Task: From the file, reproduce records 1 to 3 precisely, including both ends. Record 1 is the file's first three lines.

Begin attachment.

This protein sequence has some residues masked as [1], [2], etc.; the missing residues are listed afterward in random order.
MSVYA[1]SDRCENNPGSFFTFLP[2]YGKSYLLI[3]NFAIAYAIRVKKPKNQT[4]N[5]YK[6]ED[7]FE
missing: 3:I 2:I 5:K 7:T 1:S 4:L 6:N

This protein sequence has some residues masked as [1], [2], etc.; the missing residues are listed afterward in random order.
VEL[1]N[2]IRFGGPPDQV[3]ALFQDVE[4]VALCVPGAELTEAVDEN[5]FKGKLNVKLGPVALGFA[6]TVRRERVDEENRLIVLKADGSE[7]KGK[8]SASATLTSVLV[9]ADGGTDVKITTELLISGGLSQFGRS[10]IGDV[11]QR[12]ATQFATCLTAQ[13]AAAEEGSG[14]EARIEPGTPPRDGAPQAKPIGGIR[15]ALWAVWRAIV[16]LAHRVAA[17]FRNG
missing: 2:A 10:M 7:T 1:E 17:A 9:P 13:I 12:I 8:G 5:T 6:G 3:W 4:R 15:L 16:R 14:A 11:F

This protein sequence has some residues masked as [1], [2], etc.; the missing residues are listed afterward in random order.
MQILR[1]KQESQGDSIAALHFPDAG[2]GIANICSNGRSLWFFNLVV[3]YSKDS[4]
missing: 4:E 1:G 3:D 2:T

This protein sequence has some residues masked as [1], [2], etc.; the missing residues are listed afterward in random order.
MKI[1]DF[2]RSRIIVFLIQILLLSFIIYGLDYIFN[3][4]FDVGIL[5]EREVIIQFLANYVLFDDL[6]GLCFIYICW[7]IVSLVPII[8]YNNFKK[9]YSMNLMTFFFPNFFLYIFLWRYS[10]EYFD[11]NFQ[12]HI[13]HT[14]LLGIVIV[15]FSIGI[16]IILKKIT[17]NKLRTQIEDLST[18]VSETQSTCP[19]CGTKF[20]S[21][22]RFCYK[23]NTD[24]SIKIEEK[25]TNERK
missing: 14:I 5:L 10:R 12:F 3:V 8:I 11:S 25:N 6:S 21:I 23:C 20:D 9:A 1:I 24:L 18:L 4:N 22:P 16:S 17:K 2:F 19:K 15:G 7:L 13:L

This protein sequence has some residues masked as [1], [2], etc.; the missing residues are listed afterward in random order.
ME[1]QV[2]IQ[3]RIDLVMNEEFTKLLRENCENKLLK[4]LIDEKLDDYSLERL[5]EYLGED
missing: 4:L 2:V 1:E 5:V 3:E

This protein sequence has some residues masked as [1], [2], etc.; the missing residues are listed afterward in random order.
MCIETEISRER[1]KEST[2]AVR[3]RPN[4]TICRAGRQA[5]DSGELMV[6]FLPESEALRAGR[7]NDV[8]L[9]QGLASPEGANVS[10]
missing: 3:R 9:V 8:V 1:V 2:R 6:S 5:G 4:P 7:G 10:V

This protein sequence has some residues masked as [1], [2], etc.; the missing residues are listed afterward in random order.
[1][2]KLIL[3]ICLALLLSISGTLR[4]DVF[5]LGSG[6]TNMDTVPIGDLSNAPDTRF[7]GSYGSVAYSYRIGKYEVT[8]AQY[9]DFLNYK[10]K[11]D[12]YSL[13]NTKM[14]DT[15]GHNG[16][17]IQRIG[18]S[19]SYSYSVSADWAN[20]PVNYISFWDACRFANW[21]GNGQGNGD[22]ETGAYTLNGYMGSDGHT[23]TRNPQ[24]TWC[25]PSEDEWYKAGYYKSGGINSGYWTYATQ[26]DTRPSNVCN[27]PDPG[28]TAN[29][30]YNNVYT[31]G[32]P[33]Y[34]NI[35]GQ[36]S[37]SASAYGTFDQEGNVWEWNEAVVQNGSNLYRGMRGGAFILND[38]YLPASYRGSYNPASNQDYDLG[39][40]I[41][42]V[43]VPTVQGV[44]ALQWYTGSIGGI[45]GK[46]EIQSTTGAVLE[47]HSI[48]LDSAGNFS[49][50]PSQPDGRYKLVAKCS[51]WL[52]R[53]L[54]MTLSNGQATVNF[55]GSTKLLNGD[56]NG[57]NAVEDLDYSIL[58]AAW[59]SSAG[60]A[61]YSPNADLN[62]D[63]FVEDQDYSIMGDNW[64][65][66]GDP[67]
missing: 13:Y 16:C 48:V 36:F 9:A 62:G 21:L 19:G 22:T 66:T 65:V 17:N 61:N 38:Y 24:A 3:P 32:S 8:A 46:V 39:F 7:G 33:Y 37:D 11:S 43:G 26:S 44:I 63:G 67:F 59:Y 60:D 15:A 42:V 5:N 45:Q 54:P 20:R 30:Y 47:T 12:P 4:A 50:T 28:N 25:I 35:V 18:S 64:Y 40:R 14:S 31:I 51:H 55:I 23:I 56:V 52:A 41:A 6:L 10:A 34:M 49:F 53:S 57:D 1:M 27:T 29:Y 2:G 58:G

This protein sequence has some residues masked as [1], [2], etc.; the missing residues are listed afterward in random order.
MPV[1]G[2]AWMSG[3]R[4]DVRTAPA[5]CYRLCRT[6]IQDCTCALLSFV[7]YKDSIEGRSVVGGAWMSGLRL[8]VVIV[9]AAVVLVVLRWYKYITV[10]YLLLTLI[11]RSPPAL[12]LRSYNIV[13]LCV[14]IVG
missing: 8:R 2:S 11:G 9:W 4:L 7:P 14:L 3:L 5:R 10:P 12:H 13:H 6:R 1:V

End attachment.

This protein sequence has some residues masked as [1], [2], etc.; the missing residues are listed afterward in random order.
MSVYA[1]SDRCENNPGSFFTFLP[2]YGKSYLLI[3]NFAIAYAIRVKKPKNQT[4]N[5]YK[6]ED[7]FE
missing: 3:I 2:I 5:K 7:T 1:S 4:L 6:N

This protein sequence has some residues masked as [1], [2], etc.; the missing residues are listed afterward in random order.
VEL[1]N[2]IRFGGPPDQV[3]ALFQDVE[4]VALCVPGAELTEAVDEN[5]FKGKLNVKLGPVALGFA[6]TVRRERVDEENRLIVLKADGSE[7]KGK[8]SASATLTSVLV[9]ADGGTDVKITTELLISGGLSQFGRS[10]IGDV[11]QR[12]ATQFATCLTAQ[13]AAAEEGSG[14]EARIEPGTPPRDGAPQAKPIGGIR[15]ALWAVWRAIV[16]LAHRVAA[17]FRNG
missing: 2:A 10:M 7:T 1:E 17:A 9:P 13:I 12:I 8:G 5:T 6:G 3:W 4:R 15:L 16:R 14:A 11:F

This protein sequence has some residues masked as [1], [2], etc.; the missing residues are listed afterward in random order.
MQILR[1]KQESQGDSIAALHFPDAG[2]GIANICSNGRSLWFFNLVV[3]YSKDS[4]
missing: 4:E 1:G 3:D 2:T